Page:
As mentioned earlier, the E-PM2 has the ability to start recording video in any still shooting mode. Simply press the red Movie Record button near the thumb rest area, and the camera will start recording video. The E-PM2 does have a dedicated Movie Mode that includes its own set of quick menu settings, as well as its own set of exposure modes that are not the same as the P, A, S, and M modes used for still capture.

Tap the Shooting Mode icon and then tap the movie camera icon to switch to Movie Mode. Press the "OK" button and the Movie Mode menu will slide into view, providing quick access to most of the settings necessary in customizing your video shooting. From this menu, users can access everything from file format and resolution, ISO and Image Stabilization to Autofocus modes, AF tracking and exposure modes.

Some movie functions, such as enabling or disabling Movie Effects or adjusting the Wind Noise Reduction or Recording Volume, must be accessed in the primary camera menus, as shown at right.

The playback system on the E-PM2 is very straightforward, there's no hopping through various media folders to access stills or videos. On the E-PM2, everything is all in one place and is quickly viewed by pressing the Playback button near the top left corner. Users can scroll through all media quickly and play back videos by pressing the OK button and selecting "Movie Play."

Rolling Shutter Artifacts ("Jello Effect")

Olympus E-PM2: Rolling Shutter Artifacts
1,920 x 1,080
29.97fps, H.264 (MOV), Progressive, Fine quality
Download Original
1,280 x 720
29.97fps, H.264 (MOV), Progressive, Fine quality
Download Original
1,280 x 720
30fps, M-JPEG (AVI), Progressive
Download Original

Almost every video-capable digital SLR and compact system camera currently available experience some amount of motion-related distortion called rolling shutter artifacts, also known as the "Jello Effect." This results from the way the information is read from the cameras' sensors; data from the image sensor is read in rows rather than from the entire sensor all at once. This causes the image, particularly vertical lines like edges of buildings or trees, to appear to bend left or right in a Jello-like manner if you pan or spin the camera quickly.

As you can see from the videos above, the E-PM2 does not do a very good job of handling rolling shutter artifacts. In both H.264 and Motion JPEG and at both video resolutions, the rolling shutter effect is pretty pronounced with vertical lines like the tall trees and the edges of the house becoming heavily distorted and "wobbly" -- hence the name "Jello Effect."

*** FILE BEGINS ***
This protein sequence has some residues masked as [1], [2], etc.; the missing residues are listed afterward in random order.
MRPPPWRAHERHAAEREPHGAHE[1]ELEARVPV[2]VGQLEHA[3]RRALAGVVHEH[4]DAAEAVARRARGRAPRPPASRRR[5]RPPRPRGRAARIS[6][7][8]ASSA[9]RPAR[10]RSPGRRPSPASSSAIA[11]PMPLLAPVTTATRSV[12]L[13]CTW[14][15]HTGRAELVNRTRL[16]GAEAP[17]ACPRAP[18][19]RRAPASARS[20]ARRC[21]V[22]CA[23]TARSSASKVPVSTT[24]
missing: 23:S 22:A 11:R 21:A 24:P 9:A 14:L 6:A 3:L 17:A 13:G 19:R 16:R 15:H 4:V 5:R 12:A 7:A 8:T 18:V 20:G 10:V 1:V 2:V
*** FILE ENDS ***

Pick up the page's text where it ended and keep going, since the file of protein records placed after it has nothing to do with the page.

Typically there is not much a shooter can do about rolling shutter effects other than to be aware of them and shoot his or her videos accordingly. There are plug-ins for video editing and motion graphics software that attempt to reduce the effect on your footage, but it's not a 100% surefire solution and some plug-ins can be quite expensive.

Computer Requirements for Viewing HD Video

A typical computer these days has little trouble dealing with still images, but high-definition video can be another matter. Depending on the file format involved, it can take a pretty beefy computer to handle HD-resolution video playback without stuttering or dropping frames. The H.264 image compression used by the Olympus E-PM2 is one of the more computer-intensive formats, and its high maximum resolution of 1,920 x 1,080 pixels resolution means there's a lot of data in each frame to deal with. The net result is that you'll need a reasonably recent computer to play the E-PM2's Full HD video files smoothly, and will want a pretty powerful machine for Full HD video editing. When recording at 720p resolution or below, you can opt for Motion JPEG compression, though, which is one of the less compute-intensive formats and should prove easier to edit (albeit less efficient to store.)

You can of course view your movies on a high definition TV via the HDMI output, or a standard-def TV via the combined USB/AV output.

 

Olympus E-PM2